Review: Chitty Chitty Bang Bang at Sheffield Lyceum

Carrie Hope Fletcher (Truly Scrumptious) and Lee Mead (Caractacus Potts) during the song Toot Sweets in Chitty Chitty Bang Bang.
Carrie Hope Fletcher (Truly Scrumptious) and Lee Mead (Caractacus Potts) during the song Toot Sweets in Chitty Chitty Bang Bang.

There is nothing like a good old fashioned, terrifying plot about a child catcher to tell your children before bed.

It’s surprising how a harrowing tale of imprisoned youngsters could have ever won over our hearts to become a world favourite on screen and stage.

Now Chitty Chitty Bang Bang has roared onto the Sheffield Lyceum stage where a flying car and creative set make this show as magical as ever.

The audience, in full cheer, clapped away to the familiar songs in the show, such as ‘Me Ol’Bamboo’ and ‘Truly Scrumptious’.

The zany sub-plot, created by Ian Fleming, fantastically blurred the line between imagination and reality in this dream-like show.

The evil child catcher was given a spine chilling entrance on stage, beginning with the clever use of shadow hands creeping across the stage, leaving a dark fear in my bones. Fortunately this was balanced nicely with the lovable characters of the Potts family, the inventor and his two adorable children, who meet the sugary-sweet Truly Scrumptious.

Lee Mead, of Casualty fame, gave an amazing heartfelt performance as Caractacus Potts. He was complemented by the amazing young Yorkshire actress Lucy Sherman in the role of his daughter Jemima who had great stage presence for a ten year old.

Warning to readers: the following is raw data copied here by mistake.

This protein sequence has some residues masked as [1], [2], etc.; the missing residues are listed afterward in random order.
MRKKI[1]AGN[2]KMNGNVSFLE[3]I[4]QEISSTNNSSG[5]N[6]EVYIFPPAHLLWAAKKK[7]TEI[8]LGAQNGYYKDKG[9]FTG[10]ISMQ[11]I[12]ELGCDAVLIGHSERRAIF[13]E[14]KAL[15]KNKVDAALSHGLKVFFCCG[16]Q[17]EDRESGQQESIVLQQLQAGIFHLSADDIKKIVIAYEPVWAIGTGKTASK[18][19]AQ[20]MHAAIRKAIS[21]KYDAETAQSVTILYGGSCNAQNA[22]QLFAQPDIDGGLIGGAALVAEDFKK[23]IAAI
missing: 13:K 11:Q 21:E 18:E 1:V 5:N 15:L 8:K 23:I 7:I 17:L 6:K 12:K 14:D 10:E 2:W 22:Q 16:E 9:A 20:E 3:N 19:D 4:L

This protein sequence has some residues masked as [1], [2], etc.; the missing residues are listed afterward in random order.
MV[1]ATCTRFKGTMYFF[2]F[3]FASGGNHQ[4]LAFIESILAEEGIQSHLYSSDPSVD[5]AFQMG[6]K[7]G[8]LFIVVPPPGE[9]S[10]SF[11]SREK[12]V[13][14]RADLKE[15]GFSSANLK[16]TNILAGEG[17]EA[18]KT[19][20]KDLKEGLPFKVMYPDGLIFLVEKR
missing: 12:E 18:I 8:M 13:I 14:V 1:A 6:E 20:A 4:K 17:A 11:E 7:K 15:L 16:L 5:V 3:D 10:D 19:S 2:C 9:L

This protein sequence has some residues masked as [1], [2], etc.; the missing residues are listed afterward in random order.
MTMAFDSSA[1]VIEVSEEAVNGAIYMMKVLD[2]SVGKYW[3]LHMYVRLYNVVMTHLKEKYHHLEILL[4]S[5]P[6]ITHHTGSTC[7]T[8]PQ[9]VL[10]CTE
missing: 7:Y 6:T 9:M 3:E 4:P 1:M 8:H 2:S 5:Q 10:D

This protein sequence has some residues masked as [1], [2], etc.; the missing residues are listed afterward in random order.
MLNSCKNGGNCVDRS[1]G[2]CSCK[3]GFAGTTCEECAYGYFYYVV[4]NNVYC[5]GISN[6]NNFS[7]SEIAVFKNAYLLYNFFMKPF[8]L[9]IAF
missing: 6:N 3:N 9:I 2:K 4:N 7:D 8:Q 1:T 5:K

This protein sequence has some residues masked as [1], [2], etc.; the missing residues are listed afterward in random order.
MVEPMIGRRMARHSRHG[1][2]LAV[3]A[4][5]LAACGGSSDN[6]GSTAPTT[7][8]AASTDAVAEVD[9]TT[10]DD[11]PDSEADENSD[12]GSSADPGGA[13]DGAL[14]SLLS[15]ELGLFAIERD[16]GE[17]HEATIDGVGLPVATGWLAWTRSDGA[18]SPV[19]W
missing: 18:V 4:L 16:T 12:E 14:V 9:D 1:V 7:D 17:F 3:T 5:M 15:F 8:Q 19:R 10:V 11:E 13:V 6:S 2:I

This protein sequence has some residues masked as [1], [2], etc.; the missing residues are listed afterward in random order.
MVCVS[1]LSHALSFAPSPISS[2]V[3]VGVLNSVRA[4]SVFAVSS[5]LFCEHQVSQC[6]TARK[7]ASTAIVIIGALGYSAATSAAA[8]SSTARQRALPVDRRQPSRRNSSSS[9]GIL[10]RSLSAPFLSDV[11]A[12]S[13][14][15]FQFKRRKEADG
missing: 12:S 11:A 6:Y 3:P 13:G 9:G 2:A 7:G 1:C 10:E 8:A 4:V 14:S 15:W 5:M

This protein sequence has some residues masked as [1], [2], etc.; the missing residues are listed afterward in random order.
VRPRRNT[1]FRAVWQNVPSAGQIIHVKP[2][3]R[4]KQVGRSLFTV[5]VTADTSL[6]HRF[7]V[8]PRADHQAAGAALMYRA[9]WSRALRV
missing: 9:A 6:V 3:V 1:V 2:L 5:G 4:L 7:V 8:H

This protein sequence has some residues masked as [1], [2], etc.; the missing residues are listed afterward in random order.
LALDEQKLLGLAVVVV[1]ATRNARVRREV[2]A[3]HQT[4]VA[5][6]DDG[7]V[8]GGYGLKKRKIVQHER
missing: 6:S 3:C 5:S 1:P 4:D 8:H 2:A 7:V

The Truly Scrumptious Carrie Hope Fletcher perfectly performed the porcelain doll scene, but for me it was the ‘Vulgarians’ Goran and Boris (Scott Paige and Sam Harrison ) who stole the show with their comedy double act and high energy song and dance routine.

And Ex-EastEnders duo Michelle Collins and Shaun Williamson were equally hilarious playing the Baroness and Baron Bomburst.

Chitty Chitty Bang Bang is an amazingly visual treat and well worth a trip out before it closes on July 17.

The lessons we will all take from the show is that you can never dream too big and it’s OK to have an imagination, however never take free lollipops from strangers, or you could end up in a cage.